History of Women in Computing: GNU Girls
The computer field—and especially free and open source software—has to work harder to be friendly to women and non-binary participants. We could do well to look at a little-known group called GNU Girls that helped to change the field between 2001 and 2008.
Women's actual participation in computing has varied a lot over time and varies between regions. One source of research finds that only 18% of computer professionals are currently women, while another is more optimistic at 30%. Informally, from reading documents, gazing around conferences, and (pre-pandemic) visiting offices, it seems that men unduly predominate.
But the free and open source communities do even worse in under-representation: women's participation has been estimated at less than 10%.
The start of GNUrias
In 1999 I started working as a consultant for Univates, a superior educational institution that had not yet become the university it is today. My mission was to form a development team who would build an academic administration system. This system would later become the main product of a free and open source software development and solutions integration co-operative, founded in 2003. All of the ICT people in the institution were men, and because we would need more people to join our team as we grew it, we understood we needed to be more inclusive. So besides hiring more women, we created incentives for them to reach out to our working group. Soon we welcomed more women into a very receptive Linux Users Group named GNUrias.
Participants the free and open source community know that GNU comes from the recursive acronym "GNU is Not Unix"—the free operating system envisioned by Richard Stallman and the Free Software Foundation, long praised as a stand-in for the entire free and open source software trend.. If you are not from the south of Brazil, however, you probably don't know what GURIA is. Guri and Guria are the terms used in this region to refer to boys and girls. So, GNURias actually stands for the “GNU Girls.”
The GNURias Linux User Group was created in 2001 and soon became quite popular, especially due to the educational programs aimed toward children and senior citizens.
Kids from nearby schools would come to the Univates's IT labs and learn how they could use computers and the internet as a way of learning better the things they were studying at their schools, guided by the GNURias. At the time, computers were not that common in these kids’s households, and for many their first contact with computers was with the Linux operating systems running Firefox, GCompris, Little Wizard, and other applications that would make sense for them. When the schools were able to get their own labs, the GNURias were invited to help install Linux in them. The few kids that had computers at home would say that the "Windows" they used at school was better than the one they had at home.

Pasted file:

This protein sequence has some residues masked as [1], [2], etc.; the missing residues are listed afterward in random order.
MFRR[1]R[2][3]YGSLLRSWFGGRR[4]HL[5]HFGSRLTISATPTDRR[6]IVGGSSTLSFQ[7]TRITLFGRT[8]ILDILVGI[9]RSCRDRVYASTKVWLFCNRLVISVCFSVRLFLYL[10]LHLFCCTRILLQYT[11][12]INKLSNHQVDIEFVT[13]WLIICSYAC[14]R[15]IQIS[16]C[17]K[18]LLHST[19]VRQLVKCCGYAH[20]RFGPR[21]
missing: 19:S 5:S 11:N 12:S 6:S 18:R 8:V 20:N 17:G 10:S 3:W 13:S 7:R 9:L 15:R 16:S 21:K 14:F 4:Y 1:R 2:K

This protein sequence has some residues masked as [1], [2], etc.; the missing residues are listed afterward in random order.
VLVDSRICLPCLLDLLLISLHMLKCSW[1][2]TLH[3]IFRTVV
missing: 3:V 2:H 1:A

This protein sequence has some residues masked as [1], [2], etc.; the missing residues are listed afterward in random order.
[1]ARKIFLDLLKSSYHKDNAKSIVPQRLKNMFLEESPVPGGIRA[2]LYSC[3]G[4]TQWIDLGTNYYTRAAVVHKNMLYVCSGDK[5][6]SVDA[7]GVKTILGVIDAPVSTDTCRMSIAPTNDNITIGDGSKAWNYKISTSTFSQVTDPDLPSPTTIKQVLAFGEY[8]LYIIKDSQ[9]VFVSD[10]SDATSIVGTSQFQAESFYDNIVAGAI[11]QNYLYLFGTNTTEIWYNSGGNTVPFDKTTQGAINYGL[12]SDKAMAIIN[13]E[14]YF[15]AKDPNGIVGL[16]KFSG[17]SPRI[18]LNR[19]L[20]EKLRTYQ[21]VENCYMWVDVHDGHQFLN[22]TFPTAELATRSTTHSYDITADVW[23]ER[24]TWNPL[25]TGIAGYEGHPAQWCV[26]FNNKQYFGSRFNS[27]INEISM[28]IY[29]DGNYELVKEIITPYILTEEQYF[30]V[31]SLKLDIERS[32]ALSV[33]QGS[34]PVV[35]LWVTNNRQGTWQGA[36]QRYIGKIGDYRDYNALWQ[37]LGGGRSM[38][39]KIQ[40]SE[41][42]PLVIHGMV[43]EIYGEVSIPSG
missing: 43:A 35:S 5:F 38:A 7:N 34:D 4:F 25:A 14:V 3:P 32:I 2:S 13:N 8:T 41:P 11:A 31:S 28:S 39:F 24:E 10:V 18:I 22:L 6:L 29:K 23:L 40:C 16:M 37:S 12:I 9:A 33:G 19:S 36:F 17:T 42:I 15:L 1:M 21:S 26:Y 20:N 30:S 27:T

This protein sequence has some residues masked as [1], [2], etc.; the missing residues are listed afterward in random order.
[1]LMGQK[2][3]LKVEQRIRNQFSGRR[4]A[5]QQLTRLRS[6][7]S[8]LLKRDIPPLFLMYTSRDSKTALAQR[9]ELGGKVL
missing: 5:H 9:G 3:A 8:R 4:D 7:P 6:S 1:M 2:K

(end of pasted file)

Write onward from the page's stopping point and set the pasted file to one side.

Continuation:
The region where Univates is located was settled by original German and Italian colonies in the nineteenth century. So in the classes for senior citizens, the GNURias told them how to use the internet and email to know more about the origin of their families, and this allowed them to reconnect with their people still living and Europe. This educational measure also fostered tourism in the region as people from Italy and Germany started visiting their relatives in the south of Brazil and vice versa. Some works of genealogy and books were published later thanks to this initiative, tracking the whole family trees of several families.
In the first World Social Forum in 2001, Timothy Ney, the CFO of the Free Software Foundation at the time, participated as a speaker and was hosted by our team at Univates. He was quite impressed by the things we were doing at the time and, in the following year, Richard Stallman, president of the FSF, came to Brazil for the same forum. At the time, the GNUrias were hosting an IT nursery for the children of the landless, homeless workers, and other movements, when their parents were attending meetings in the forums. The children would stay in tents filled with computers lent by the Debian community. There, the GNURias and other volunteers would guide the children in representing paper paintings and other works as computer art, mostly using Tux Paint. CDs were given to their parents along with contact info so they could get help installing Linux and related educational software.
The GNURias then started to give presentations and workshops all over the country, as well as several places around Latin America, and even participated in the Linux Conf Australia. From 2003 onword, a lot of their work ended up being covered in the Brazilian national press. There is still a lot of information available if you search for GNURIAS on Google.
The group disbanded in 2008, mostly because their original members graduated from the University and started to get jobs in several different organizations. Their work, however, has been taken over by several gender-specific groups both in Brazil and all over the world, such as Rails Girls, educaTRANSforma, Mulheres na TI (Woman in IT), KDE Women, and others.
Do you know a Free and Open Source related women's organization you would like to have showcased by the Linux Professional Institute? Let us know in the comments.